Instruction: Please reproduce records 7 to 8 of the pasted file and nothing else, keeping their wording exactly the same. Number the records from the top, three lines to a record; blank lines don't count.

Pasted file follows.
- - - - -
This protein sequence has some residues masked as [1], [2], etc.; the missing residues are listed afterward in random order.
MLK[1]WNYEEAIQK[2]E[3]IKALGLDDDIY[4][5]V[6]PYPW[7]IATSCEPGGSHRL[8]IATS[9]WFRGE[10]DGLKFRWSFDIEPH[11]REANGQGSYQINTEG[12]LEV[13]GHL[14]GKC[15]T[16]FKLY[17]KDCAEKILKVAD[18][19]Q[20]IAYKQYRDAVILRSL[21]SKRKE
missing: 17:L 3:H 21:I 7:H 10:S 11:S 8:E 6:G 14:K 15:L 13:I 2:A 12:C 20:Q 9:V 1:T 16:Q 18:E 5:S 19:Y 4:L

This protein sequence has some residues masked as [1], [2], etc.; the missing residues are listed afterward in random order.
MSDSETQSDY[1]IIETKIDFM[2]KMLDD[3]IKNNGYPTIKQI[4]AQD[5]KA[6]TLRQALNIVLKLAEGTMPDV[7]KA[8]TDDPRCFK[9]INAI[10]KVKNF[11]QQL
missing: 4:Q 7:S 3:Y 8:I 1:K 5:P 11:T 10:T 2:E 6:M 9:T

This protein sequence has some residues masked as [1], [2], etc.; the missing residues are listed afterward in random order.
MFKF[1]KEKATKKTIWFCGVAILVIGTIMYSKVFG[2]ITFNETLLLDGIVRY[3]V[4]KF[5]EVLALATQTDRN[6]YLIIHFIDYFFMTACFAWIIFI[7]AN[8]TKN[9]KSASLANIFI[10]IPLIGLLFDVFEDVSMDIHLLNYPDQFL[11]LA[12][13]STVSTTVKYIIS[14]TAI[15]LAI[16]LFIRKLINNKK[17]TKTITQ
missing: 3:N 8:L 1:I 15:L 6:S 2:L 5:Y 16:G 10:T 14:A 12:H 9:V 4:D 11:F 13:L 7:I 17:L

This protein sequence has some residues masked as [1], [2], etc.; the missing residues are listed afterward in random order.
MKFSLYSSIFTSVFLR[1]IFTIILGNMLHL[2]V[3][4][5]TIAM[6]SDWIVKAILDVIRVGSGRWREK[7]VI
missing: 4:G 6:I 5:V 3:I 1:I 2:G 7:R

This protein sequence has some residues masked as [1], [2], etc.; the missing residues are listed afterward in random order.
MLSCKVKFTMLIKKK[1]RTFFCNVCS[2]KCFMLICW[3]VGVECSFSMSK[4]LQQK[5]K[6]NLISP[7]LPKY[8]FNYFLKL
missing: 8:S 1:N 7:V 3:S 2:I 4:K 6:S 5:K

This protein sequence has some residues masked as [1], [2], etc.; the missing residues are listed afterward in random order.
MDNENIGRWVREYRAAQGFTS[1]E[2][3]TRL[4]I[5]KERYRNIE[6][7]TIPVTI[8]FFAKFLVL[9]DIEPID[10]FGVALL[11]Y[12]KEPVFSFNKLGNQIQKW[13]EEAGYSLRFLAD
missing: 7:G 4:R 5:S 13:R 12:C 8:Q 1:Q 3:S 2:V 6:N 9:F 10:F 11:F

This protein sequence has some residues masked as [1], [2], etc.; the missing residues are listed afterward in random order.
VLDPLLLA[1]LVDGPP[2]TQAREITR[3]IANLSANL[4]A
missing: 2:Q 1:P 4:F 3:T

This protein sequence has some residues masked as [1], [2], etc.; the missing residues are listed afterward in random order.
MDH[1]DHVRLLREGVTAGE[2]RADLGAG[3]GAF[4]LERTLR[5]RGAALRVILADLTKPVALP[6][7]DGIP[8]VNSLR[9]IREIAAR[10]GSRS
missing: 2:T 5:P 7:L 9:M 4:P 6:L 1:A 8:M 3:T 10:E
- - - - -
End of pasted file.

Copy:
This protein sequence has some residues masked as [1], [2], etc.; the missing residues are listed afterward in random order.
VLDPLLLA[1]LVDGPP[2]TQAREITR[3]IANLSANL[4]A
missing: 2:Q 1:P 4:F 3:T

This protein sequence has some residues masked as [1], [2], etc.; the missing residues are listed afterward in random order.
MDH[1]DHVRLLREGVTAGE[2]RADLGAG[3]GAF[4]LERTLR[5]RGAALRVILADLTKPVALP[6][7]DGIP[8]VNSLR[9]IREIAAR[10]GSRS
missing: 2:T 5:P 7:L 9:M 4:P 6:L 1:A 8:M 3:T 10:E